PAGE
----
What size violin for a 2 year old?Instruments: My two year old daughter (and her daddy) wants to play, but I don't know what size violin to get.
From Marty Dalton
Basically I need to know if a 1/32, 1/16 or 1/8th size would be appropriate.
I would appreciate input from anyone with experience starting a young child out on the violin
From Bev SaundersYou will want to take her to a reputable violin shop and have them fit a violin to her. It's always important for the instrument to be the right size but at that age it is critical for the violin to fit right.
Posted on January 23, 2013 at 08:35 AM
From Rocky Milankovno comment.
Posted on January 23, 2013 at 01:45 PM
From Sue BechlerI'd encourage you towards musical toys. Get some little drums, bells, shakers, xylophone, zither or harp-things. Look at Shar or other big online catalogs for a "Foamalin". Have music of all kinds playing all the time. I'd Scrub the mini-violin and any sort of "lessons" till she is at least 3 1/2, if precocious and if she talks "violin". I have Suzuki training and have taught a couple almost-4's.
Posted on January 23, 2013 at 02:19 PM
From Lydia LeongDifferent children are ready to play at different ages, I think. My sister started violin and piano at 2, via Suzuki, and made good progress on both. But she was able to sit still, concentrate, etc. at that age.
Posted on January 23, 2013 at 02:47 PM
From Andrew VictorThere is a problem with sub-scale violins because there is no standard, so different manufacturers' instruments may be different sizes even though they have the same numerically-indicated size. Also, as you can imagine, the smaller the instrument the harder it is to get a decent sound.
Posted on January 23, 2013 at 02:57 PM
The principle used in "fitting" a violin is to try to match the relative size to the child such that when fully grown the proportion (particularly of the left arm) will be the same. At least that's the principle I tried to follow when I had little students. (More later.*)
The actual method used is to place the violin under the students chin (in playing position) and select the size instrument that the child can completely enclose the scroll with the left hand. As a teacher, I'm pretty sure you know this, so I apologize if I've stated the obvious.
*You can't know what size and proportions your child will be when fully grown, but I would also consider the parents' size and the gender of the child. So for a child likely to grow longer than average arm length, I would opt for a slightly smaller starting instrument than the "hand around the scroll test" would indicate.
One other thing - try to get a chinrest that fits your child comfortably.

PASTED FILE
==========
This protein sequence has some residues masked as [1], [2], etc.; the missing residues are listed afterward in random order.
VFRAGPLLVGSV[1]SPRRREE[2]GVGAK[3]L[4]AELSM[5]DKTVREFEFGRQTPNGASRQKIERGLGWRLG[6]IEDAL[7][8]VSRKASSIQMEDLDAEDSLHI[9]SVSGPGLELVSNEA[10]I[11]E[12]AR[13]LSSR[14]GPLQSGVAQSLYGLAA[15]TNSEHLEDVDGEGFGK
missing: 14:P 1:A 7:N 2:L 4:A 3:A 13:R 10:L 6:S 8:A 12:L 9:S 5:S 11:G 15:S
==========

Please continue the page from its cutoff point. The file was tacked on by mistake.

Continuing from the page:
From Jim FellowsA 2-year-old isn't necessarily going to know enough to treat the instrument nicely, so I suggest you tread lightly there. Lots of supervision. We got one of our daughters a plastic violin with nylon strings initially when she was 2 (and observing our oldest at a Suzuki Institute)--she was NOT happy with that. A 32nd followed shortly thereafter (and it is still in great shape after 3 players!). You will know if she can handle some mini-lessons. They won't be 30 minute or highly structured, but don't be afraid to start early. I assume you are thinking about Suzuki--if you haven't already, I strongly recommend going to an institute for Book 1!
Posted on January 23, 2013 at 06:46 PM
As far as sizing, Andy wrote "The actual method used is to place the violin under the students chin (in playing position) and select the size instrument that the child can completely enclose the scroll with the left hand." I don't think that is necessarily standard at all. At least one of those first 5 Suzuki teachers in the US (Marge Aber) recommended the crease on the wrist be at the end of the scroll. That is where we sized all of our kids and my wife's students. Don't recall what John Kendall, Bill Starr etc recommended.
From Heather BroadbentHere are some of my youtube video playlists for previolin students
Posted on January 24, 2013 at 09:46 AM
Enjoy - there are many music activities you can do at a young age before the instrument is introduced.
When you get to the point that you want to size for a violin you will find this video helpful.
Enjoy the journey.
If you found this information to be helpful please subscribe to my newsletter at
and/or to my youtube channel
From Annabelle C2 1/2 seems young to be starting violin, especially since it requires more fine motor skills than say piano. My daughter started right around four and she was okay, but I don't think she could have done same at ~2.
Posted on January 24, 2013 at 07:25 PM